Podcasting as CLE: From theory to practice

In my recent article for Law Technology News, Podcasting: CLE’s New Wave?, I predicted that podcasting may just be the next big thing in CLE. Little did I know, CLE podcasts were already in the works.

Yesterday, the Santa Clara County Bar Association launched a series of one-hour CLE podcasts dubbed CLE Programs To Go. It has even set up a “podcast recording studio” in the SCCBA offices. SCCBA Executive Director Christine Burdick writes that she first had the idea back in November, but it took a bit to get everything in place. “The easiest part,” she says, “was recording the podcast.”

An e-mail sent to SCCBA members yesterday announcing the new benefit quotes my article, wherein I write that lawyers “may someday soon get [CLE] through podcasting.” To that, the e-mail adds, “CLE podcasts as ‘someday soon’ is NOW for SCCBA members.”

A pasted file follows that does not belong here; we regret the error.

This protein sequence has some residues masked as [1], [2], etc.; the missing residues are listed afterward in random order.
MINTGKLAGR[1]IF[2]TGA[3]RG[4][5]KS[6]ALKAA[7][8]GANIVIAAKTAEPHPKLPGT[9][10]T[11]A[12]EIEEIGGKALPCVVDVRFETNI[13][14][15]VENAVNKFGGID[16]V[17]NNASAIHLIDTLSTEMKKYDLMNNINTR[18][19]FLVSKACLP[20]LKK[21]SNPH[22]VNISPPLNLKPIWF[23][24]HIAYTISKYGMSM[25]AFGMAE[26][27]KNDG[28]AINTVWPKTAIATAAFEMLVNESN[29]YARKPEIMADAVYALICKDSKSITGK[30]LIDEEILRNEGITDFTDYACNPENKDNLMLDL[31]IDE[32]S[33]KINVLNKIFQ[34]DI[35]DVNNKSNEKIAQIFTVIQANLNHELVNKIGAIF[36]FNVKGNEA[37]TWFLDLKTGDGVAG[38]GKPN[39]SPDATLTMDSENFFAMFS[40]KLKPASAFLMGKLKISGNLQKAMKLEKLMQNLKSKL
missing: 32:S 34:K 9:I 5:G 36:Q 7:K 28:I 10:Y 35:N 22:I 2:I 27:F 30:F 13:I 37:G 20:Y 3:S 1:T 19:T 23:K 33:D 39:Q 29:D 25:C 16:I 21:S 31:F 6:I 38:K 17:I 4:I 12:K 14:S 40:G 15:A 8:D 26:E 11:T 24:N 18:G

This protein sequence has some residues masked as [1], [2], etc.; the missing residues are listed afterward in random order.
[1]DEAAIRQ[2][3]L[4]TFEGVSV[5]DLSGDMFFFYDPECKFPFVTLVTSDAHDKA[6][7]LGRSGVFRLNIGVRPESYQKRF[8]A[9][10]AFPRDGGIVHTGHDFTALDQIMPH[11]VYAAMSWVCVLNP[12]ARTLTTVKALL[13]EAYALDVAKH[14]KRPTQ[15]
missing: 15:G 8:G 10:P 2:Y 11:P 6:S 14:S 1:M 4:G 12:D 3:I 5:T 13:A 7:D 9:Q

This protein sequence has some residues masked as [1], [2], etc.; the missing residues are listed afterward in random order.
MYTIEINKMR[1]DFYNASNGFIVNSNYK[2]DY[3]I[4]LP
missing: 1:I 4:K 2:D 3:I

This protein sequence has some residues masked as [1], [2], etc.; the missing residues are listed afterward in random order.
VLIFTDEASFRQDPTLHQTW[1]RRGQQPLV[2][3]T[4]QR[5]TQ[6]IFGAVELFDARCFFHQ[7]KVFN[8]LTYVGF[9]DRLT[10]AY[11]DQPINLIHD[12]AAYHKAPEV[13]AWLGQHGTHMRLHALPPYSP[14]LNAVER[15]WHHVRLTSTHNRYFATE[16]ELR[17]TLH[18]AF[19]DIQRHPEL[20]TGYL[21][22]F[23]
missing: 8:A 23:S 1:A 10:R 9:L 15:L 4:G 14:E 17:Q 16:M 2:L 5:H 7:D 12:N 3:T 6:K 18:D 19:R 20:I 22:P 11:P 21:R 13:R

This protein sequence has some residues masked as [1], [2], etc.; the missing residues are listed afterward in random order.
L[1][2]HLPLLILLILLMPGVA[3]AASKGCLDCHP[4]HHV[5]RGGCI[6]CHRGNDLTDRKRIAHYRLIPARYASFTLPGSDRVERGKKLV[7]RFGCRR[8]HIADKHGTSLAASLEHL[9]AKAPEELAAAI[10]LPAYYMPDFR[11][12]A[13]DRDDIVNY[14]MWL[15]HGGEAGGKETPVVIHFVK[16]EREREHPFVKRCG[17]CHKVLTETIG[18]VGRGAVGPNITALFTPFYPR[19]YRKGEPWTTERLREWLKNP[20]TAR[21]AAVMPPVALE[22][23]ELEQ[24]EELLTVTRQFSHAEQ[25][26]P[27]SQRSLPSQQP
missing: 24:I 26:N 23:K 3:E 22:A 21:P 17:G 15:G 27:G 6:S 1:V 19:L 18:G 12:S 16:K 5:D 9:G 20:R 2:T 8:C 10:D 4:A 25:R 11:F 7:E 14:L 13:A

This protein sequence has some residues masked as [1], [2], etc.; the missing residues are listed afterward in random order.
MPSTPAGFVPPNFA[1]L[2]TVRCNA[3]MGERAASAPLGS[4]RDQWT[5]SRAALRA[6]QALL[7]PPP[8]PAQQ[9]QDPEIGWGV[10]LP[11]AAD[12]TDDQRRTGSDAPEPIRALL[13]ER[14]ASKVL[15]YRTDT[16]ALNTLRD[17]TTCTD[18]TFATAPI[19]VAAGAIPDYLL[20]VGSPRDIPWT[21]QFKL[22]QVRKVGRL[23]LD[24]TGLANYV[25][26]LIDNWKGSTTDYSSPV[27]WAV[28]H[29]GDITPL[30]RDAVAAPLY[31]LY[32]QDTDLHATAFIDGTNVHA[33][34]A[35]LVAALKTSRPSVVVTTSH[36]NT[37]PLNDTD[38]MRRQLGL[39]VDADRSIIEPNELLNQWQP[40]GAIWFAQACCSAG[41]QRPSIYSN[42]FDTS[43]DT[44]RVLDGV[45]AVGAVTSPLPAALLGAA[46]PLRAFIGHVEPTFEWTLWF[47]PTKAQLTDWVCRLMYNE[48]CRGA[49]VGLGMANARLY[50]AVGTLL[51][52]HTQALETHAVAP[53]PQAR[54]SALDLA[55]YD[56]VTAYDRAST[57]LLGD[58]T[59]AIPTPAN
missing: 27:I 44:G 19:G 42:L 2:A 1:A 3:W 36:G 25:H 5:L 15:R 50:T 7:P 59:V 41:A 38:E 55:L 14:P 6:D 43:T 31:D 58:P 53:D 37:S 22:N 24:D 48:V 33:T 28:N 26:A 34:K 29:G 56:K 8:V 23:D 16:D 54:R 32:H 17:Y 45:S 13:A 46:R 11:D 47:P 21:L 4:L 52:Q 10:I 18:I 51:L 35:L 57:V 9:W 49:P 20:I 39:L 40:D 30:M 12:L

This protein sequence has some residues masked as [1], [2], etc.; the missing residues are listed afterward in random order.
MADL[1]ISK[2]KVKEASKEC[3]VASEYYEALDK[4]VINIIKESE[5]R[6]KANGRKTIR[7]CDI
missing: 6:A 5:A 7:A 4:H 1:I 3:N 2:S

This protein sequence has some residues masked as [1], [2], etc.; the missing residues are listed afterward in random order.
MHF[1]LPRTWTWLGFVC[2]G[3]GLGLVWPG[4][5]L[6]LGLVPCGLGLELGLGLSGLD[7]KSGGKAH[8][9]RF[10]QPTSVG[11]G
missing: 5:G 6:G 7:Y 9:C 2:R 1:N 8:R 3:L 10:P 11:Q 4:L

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  • Anonymous

    Bob, thanks for the mention. We’re getting great feedback from our attorney members. Chris Burdick

  • Anonymous

    There’s something similar going on in Texas, where the young lawyers association has teamed up with Texas CLE to put more than 100 downloadable, steamable videos online. Legal stars like Joe Jamail and Harry Reasoner are participating by recording their advice and bits of wisdom for all comers, free of charge. It’s proving a popular destination for harried lawyers short on time and long on billable hours.

  • Anonymous

    A question: I oversee our firm’s CLE programs/compliance. For the fee based CLE podcast providers – ABA, LACBA, etc – what sort of licensing is provided? Has the question come up yet? Can a podcast be purchased and used firmwide, a la a tape/CD/DVD? I see the obvious copyright problem if you make copies of the podcast, but what about use of the original download, passed on physically? (Download to Firm Ipod, pass the Ipod around.) Or are Ipods viewed more like online CLE – pay your fee, one listener/one CLE credit per payment?